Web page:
Timothy M. Hospedales is a Reader at University of Edinburgh; Principal Scientist at Samsung AI Research Centre, Cambridge; and Alan Turing Institute Fellow. His research focuses on lifelong machine learning, broadly defined to include multi-domain/multi-task learning, domain adaptation, transfer learning and meta-learning; with applications including computer vision, vision and language, reinforcement learning for control and finance. He has co-authored numerous papers on domain adaptation, domain generalisation, and transfer learning in major venues including CVPR, ICCV, ECCV, ICML and AAAI. He teaches computer vision at Edinburgh University and has given invited talks on these topics at Task-CV and Deep Learning in Finance Summit as well as tutorials at ACM Multimedia and several Summer Schools.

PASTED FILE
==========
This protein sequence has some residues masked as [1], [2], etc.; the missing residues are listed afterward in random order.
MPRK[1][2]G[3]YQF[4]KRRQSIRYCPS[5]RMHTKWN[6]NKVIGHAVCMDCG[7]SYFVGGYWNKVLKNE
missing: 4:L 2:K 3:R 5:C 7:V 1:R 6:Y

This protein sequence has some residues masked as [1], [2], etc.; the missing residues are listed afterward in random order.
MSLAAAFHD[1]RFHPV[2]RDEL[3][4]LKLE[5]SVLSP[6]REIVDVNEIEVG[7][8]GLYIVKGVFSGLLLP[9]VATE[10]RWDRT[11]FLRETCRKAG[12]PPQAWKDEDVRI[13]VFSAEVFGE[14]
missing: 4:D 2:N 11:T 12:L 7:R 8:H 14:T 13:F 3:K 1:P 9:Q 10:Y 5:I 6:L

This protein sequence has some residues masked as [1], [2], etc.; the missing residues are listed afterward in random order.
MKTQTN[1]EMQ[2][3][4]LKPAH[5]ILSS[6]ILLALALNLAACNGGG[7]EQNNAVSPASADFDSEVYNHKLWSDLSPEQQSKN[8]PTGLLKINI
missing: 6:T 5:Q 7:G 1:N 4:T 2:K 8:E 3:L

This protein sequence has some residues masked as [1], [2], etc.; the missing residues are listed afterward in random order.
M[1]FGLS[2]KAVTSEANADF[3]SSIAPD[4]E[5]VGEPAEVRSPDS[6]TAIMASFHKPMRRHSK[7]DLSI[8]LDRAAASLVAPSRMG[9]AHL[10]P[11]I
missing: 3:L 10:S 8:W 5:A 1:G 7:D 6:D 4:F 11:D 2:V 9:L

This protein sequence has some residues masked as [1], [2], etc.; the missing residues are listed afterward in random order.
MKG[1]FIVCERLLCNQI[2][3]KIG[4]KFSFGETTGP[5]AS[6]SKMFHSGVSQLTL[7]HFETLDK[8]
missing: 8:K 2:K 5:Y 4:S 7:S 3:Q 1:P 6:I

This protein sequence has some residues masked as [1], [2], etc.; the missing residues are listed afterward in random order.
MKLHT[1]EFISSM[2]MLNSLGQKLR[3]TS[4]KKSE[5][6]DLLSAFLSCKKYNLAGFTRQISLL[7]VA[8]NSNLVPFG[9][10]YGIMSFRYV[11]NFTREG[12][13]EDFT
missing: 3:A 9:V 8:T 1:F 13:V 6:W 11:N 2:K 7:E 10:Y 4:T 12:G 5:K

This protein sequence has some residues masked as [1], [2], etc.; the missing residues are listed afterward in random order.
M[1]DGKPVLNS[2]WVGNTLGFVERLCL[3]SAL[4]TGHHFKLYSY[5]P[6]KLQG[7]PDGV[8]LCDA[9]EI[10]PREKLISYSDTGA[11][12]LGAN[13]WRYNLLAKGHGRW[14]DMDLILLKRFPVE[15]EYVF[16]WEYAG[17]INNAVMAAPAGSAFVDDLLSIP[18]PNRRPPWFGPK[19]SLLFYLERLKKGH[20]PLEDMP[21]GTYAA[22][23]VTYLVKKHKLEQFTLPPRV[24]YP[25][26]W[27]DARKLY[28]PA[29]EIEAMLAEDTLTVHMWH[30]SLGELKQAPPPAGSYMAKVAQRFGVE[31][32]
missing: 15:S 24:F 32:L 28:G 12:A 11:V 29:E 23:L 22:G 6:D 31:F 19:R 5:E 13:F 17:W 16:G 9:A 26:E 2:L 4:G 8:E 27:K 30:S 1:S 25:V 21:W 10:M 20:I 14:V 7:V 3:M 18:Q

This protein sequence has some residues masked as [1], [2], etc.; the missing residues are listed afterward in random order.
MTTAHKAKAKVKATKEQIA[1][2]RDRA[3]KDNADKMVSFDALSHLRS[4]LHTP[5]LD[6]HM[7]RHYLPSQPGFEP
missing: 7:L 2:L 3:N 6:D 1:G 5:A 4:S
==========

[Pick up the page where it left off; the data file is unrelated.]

Mathieu Salzmann is a Senior Researcher at EPFL, with a broad expertise in Computer Vision and Machine Learning. He has published several articles at major conferences and journals on the topic of Domain Adaptation, and has contributed a chapter on the topic of matching distributions in G. Csurka’s book on Domain Adaptation in Computer Vision Applications. Furthermore, he has been invited to present his domain adaptation work at various venues, including the Workshop on Domain Adaptation and Few-Shot Learning, the University of Oxford and ETHZ.